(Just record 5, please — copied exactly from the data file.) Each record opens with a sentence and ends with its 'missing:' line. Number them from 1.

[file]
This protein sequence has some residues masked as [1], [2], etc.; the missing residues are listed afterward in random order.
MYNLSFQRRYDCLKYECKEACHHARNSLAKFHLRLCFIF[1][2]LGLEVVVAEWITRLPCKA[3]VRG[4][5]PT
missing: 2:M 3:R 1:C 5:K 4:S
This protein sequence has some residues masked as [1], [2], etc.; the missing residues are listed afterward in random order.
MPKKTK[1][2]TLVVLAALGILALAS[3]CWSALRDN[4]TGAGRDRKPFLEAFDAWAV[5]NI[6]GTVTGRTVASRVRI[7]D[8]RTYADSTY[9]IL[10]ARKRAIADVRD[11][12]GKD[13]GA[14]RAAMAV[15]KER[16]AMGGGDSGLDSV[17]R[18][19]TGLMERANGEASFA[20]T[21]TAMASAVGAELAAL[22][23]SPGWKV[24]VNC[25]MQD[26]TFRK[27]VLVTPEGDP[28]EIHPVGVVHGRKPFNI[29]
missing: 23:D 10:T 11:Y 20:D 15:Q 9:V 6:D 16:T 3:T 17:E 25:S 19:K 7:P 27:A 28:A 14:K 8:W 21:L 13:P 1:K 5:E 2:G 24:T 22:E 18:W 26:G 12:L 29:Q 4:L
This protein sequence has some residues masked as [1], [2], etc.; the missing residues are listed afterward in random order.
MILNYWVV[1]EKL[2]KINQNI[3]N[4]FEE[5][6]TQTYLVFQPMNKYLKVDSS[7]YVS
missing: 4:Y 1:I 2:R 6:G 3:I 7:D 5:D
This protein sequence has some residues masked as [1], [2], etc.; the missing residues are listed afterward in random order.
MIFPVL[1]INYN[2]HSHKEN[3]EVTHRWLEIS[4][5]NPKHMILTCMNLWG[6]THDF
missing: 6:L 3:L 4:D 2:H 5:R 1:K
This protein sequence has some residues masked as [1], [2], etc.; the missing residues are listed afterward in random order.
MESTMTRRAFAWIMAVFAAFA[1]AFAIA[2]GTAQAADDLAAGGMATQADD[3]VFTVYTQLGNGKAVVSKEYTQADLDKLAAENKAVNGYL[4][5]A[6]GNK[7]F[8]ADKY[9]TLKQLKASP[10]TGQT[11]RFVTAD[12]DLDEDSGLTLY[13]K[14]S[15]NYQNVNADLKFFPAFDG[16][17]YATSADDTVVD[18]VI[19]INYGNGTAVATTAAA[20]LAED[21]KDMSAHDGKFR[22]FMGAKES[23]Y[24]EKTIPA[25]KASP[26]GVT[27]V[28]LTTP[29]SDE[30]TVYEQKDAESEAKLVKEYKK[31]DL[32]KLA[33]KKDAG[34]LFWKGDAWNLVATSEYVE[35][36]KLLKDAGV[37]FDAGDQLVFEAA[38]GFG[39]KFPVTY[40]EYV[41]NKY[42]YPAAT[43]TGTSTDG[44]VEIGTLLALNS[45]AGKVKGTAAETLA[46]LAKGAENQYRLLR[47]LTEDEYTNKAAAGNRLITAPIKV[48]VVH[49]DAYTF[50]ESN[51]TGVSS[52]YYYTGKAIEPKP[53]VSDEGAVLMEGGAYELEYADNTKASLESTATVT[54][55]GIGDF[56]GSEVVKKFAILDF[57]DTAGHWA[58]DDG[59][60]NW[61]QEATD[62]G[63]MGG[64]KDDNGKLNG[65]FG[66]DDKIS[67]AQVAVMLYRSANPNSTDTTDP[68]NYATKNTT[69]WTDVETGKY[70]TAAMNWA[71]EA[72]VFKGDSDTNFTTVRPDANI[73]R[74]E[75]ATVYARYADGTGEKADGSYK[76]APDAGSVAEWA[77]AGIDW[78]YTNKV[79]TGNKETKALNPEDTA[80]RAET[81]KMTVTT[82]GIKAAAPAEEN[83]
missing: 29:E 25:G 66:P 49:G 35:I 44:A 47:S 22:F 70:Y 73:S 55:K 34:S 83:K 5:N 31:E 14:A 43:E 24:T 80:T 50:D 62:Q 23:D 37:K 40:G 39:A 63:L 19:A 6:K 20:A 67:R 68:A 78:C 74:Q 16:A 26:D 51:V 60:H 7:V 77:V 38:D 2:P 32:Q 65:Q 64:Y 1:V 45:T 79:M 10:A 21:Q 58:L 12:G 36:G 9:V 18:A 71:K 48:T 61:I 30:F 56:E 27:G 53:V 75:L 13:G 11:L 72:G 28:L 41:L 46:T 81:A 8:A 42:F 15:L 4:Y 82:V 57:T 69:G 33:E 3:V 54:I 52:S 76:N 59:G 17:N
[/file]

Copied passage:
This protein sequence has some residues masked as [1], [2], etc.; the missing residues are listed afterward in random order.
MESTMTRRAFAWIMAVFAAFA[1]AFAIA[2]GTAQAADDLAAGGMATQADD[3]VFTVYTQLGNGKAVVSKEYTQADLDKLAAENKAVNGYL[4][5]A[6]GNK[7]F[8]ADKY[9]TLKQLKASP[10]TGQT[11]RFVTAD[12]DLDEDSGLTLY[13]K[14]S[15]NYQNVNADLKFFPAFDG[16][17]YATSADDTVVD[18]VI[19]INYGNGTAVATTAAA[20]LAED[21]KDMSAHDGKFR[22]FMGAKES[23]Y[24]EKTIPA[25]KASP[26]GVT[27]V[28]LTTP[29]SDE[30]TVYEQKDAESEAKLVKEYKK[31]DL[32]KLA[33]KKDAG[34]LFWKGDAWNLVATSEYVE[35][36]KLLKDAGV[37]FDAGDQLVFEAA[38]GFG[39]KFPVTY[40]EYV[41]NKY[42]YPAAT[43]TGTSTDG[44]VEIGTLLALNS[45]AGKVKGTAAETLA[46]LAKGAENQYRLLR[47]LTEDEYTNKAAAGNRLITAPIKV[48]VVH[49]DAYTF[50]ESN[51]TGVSS[52]YYYTGKAIEPKP[53]VSDEGAVLMEGGAYELEYADNTKASLESTATVT[54][55]GIGDF[56]GSEVVKKFAILDF[57]DTAGHWA[58]DDG[59][60]NW[61]QEATD[62]G[63]MGG[64]KDDNGKLNG[65]FG[66]DDKIS[67]AQVAVMLYRSANPNSTDTTDP[68]NYATKNTT[69]WTDVETGKY[70]TAAMNWA[71]EA[72]VFKGDSDTNFTTVRPDANI[73]R[74]E[75]ATVYARYADGTGEKADGSYK[76]APDAGSVAEWA[77]AGIDW[78]YTNKV[79]TGNKETKALNPEDTA[80]RAET[81]KMTVTT[82]GIKAAAPAEEN[83]
missing: 29:E 25:G 66:P 49:G 35:I 44:A 47:S 22:F 70:Y 73:S 55:K 34:S 83:K 5:N 31:E 14:A 43:E 24:T 80:T 50:D 62:Q 23:D 37:K 40:G 39:A 63:L 19:A 6:K 20:A 67:R 68:A 78:C 74:Q 16:A 26:D 51:V 60:H 7:V 77:V 38:D 2:P 32:Q 65:Q 64:Y 1:V 45:T 79:M 10:A 21:Q 58:L 12:G 36:G 9:V 18:A 71:K 48:T 61:I 30:F 56:E 27:G 53:V 75:L 13:G 11:L 72:G 28:L 41:L 46:T 81:A 8:A 42:F 15:L 4:Y 82:V 57:T 69:G 33:E 3:V 54:I 52:S 76:N 59:G 17:N